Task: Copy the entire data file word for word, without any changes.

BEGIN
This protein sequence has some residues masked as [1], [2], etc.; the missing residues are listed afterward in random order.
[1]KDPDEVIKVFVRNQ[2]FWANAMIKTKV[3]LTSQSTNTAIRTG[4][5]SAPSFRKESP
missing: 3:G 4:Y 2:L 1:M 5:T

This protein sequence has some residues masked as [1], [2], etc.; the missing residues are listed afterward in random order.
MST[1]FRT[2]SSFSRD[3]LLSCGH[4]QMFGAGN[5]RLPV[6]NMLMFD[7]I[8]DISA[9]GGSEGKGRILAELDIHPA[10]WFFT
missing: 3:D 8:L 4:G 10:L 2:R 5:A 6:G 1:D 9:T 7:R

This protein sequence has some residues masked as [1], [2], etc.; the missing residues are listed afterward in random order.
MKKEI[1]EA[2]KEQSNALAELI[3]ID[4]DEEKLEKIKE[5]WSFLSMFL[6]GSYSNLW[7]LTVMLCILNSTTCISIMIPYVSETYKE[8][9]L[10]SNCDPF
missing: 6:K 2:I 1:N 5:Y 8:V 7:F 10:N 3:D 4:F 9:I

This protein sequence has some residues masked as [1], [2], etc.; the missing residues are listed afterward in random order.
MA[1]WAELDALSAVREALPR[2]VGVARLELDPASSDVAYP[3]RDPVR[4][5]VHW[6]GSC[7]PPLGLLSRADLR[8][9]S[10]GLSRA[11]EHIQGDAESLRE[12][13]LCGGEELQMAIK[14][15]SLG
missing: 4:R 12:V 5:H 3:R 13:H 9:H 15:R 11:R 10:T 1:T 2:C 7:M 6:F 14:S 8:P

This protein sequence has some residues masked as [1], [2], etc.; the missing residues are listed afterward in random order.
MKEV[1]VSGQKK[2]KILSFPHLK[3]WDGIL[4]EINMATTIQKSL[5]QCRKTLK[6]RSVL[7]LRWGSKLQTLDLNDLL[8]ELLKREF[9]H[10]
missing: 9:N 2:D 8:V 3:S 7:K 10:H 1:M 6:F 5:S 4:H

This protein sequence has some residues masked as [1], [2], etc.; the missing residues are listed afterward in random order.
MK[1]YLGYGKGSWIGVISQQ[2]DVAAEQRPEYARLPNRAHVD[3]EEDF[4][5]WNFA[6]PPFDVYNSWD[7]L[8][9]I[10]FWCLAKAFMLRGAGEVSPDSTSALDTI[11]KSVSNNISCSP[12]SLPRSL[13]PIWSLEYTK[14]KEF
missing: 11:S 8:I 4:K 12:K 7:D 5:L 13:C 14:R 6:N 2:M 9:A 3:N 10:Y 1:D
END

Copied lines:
This protein sequence has some residues masked as [1], [2], etc.; the missing residues are listed afterward in random order.
[1]KDPDEVIKVFVRNQ[2]FWANAMIKTKV[3]LTSQSTNTAIRTG[4][5]SAPSFRKESP
missing: 3:G 4:Y 2:L 1:M 5:T

This protein sequence has some residues masked as [1], [2], etc.; the missing residues are listed afterward in random order.
MST[1]FRT[2]SSFSRD[3]LLSCGH[4]QMFGAGN[5]RLPV[6]NMLMFD[7]I[8]DISA[9]GGSEGKGRILAELDIHPA[10]WFFT
missing: 3:D 8:L 4:G 10:L 2:R 5:A 6:G 1:D 9:T 7:R

This protein sequence has some residues masked as [1], [2], etc.; the missing residues are listed afterward in random order.
MKKEI[1]EA[2]KEQSNALAELI[3]ID[4]DEEKLEKIKE[5]WSFLSMFL[6]GSYSNLW[7]LTVMLCILNSTTCISIMIPYVSETYKE[8][9]L[10]SNCDPF
missing: 6:K 2:I 1:N 5:Y 8:V 7:F 10:N 3:D 4:F 9:I

This protein sequence has some residues masked as [1], [2], etc.; the missing residues are listed afterward in random order.
MA[1]WAELDALSAVREALPR[2]VGVARLELDPASSDVAYP[3]RDPVR[4][5]VHW[6]GSC[7]PPLGLLSRADLR[8][9]S[10]GLSRA[11]EHIQGDAESLRE[12][13]LCGGEELQMAIK[14][15]SLG
missing: 4:R 12:V 5:H 3:R 13:H 9:H 15:R 11:R 10:T 1:T 2:C 7:M 6:F 14:S 8:P

This protein sequence has some residues masked as [1], [2], etc.; the missing residues are listed afterward in random order.
MKEV[1]VSGQKK[2]KILSFPHLK[3]WDGIL[4]EINMATTIQKSL[5]QCRKTLK[6]RSVL[7]LRWGSKLQTLDLNDLL[8]ELLKREF[9]H[10]
missing: 9:N 2:D 8:V 3:S 7:K 10:H 1:M 6:F 5:S 4:H

This protein sequence has some residues masked as [1], [2], etc.; the missing residues are listed afterward in random order.
MK[1]YLGYGKGSWIGVISQQ[2]DVAAEQRPEYARLPNRAHVD[3]EEDF[4][5]WNFA[6]PPFDVYNSWD[7]L[8][9]I[10]FWCLAKAFMLRGAGEVSPDSTSALDTI[11]KSVSNNISCSP[12]SLPRSL[13]PIWSLEYTK[14]KEF
missing: 11:S 8:I 4:K 12:K 7:D 5:L 13:C 14:R 6:N 2:M 9:A 3:N 10:Y 1:D